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Drop in online shopping knocks UK retail sales in August

5:28am EDT

LONDON British retail sales unexpectedly fell in August after shoppers bought less online than the month before, when an annual promotion by Amazon appeared to have encouraged them to splash out, official figures showed on Thursday.

Drop in online shopping knocks UK retail sales in August

5:28am EDT

LONDON British retail sales unexpectedly fell in August after shoppers bought less online than the month before, when an annual promotion by Amazon appeared to have encouraged them to splash out, official figures showed on Thursday.

UPDATE 1-Drop in online shopping knocks UK retail sales in August

5:25am EDT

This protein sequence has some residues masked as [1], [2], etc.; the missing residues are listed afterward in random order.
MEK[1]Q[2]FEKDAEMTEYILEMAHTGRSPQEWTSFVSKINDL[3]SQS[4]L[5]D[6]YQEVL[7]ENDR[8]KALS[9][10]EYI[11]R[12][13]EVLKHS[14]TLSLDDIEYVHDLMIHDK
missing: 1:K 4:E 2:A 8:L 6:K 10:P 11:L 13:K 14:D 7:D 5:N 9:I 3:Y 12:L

* UK retail sales dip 0.2% in August, first fall since May * Online sales slide after Amazon Prime Day boost in July * No sign Brexit worries weighing heavily on consumer spending * Next blames warm weather for recent weak autumn clothing sales (Adds economist reaction) By David Milliken and Jonathan Cable LONDON, Sept 19 British retail sales unexpectedly fell in August after shoppers bought less online than the month before, when an annual promotion by Amazon appeared to have encouraged them to splash out, official figures showed on Thursday. The figures gave little obvious sign that either the possibility of a no-deal Brexit on Oct. 31 or a fall in sterling over the summer had dealt a visible blow to consumer spending, which has solidly supported British growth in recent years. Monthly retail sales volumes dipped by 0.2%, the Office for National Statistics said, compared with an average forecast for a flat reading in a Reuters poll of economists and the first fall in three months. "No cause for alarm," economist Samuel Tombs of Pantheon Macroeconomics said in a note to clients. "The modest fall in retail sales volumes does not change the overall picture of solid momentum in household spending." British consumers appear to have largely taken the prospect of leaving the European Union in their stride, helped by weaker inflation and stronger growth in wages that are now rising at their fastest rate in more than a decade. On Thursday the boss of Next , one of Britain's biggest clothing retailers, reported a rise in profits and told Reuters that disappointing sales in recent weeks appeared to reflect unusually warm weather, rather than Brexit jitters. The category of 'non-store retailing' - predominantly online shopping - dropped by 3.2%, the biggest decline since August 2015, and came a month after Amazon held its annual 'Prime Day' promotion which helped boost sales by 7.6% the previous month. Compared with August 2018, sales were up by 2.7%, slowing from growth of 3.4% in July and again the weakest since May. The Reuters poll had pointed to annual sales growth of 2.9%. Looking at the three months to August as a whole, sales rose 3.3% on an annual basis, broadly in line with their average over the past year, and there was no market reaction to the data. The figures broadly chimed with a British Retail Consortium survey that showed spending in August was flat on a year earlier, as shoppers cut non-essential spending. But the picture is less bleak than that presented by the Confederation of British Industry, which said its members reported the biggest fall since 2008 in its gauge of retail sales in August, as sentiment crumbled in the sector. Many businesses are more cautious than consumers as Britain's political crisis drags on, and fear that a no-deal Brexit could lead to significant disruption to imports of fresh food and other goods. Department store and supermarket operator John Lewis said last week a possible no-deal Brexit could worsen already difficult trading conditions after first-half operating losses at the group's department stores widened and that the impact could be "significant". Separately on Thursday the Organisation for Economic Co-operation and Development said that if Britain leaves the EU without a deal, its economy was likely to be 2% smaller than otherwise in 2020-2021, pointing towards a recession, even if its exit is relatively well managed. (Reporting by David Milliken; Editing by Toby Chopra and Angus MacSwan)

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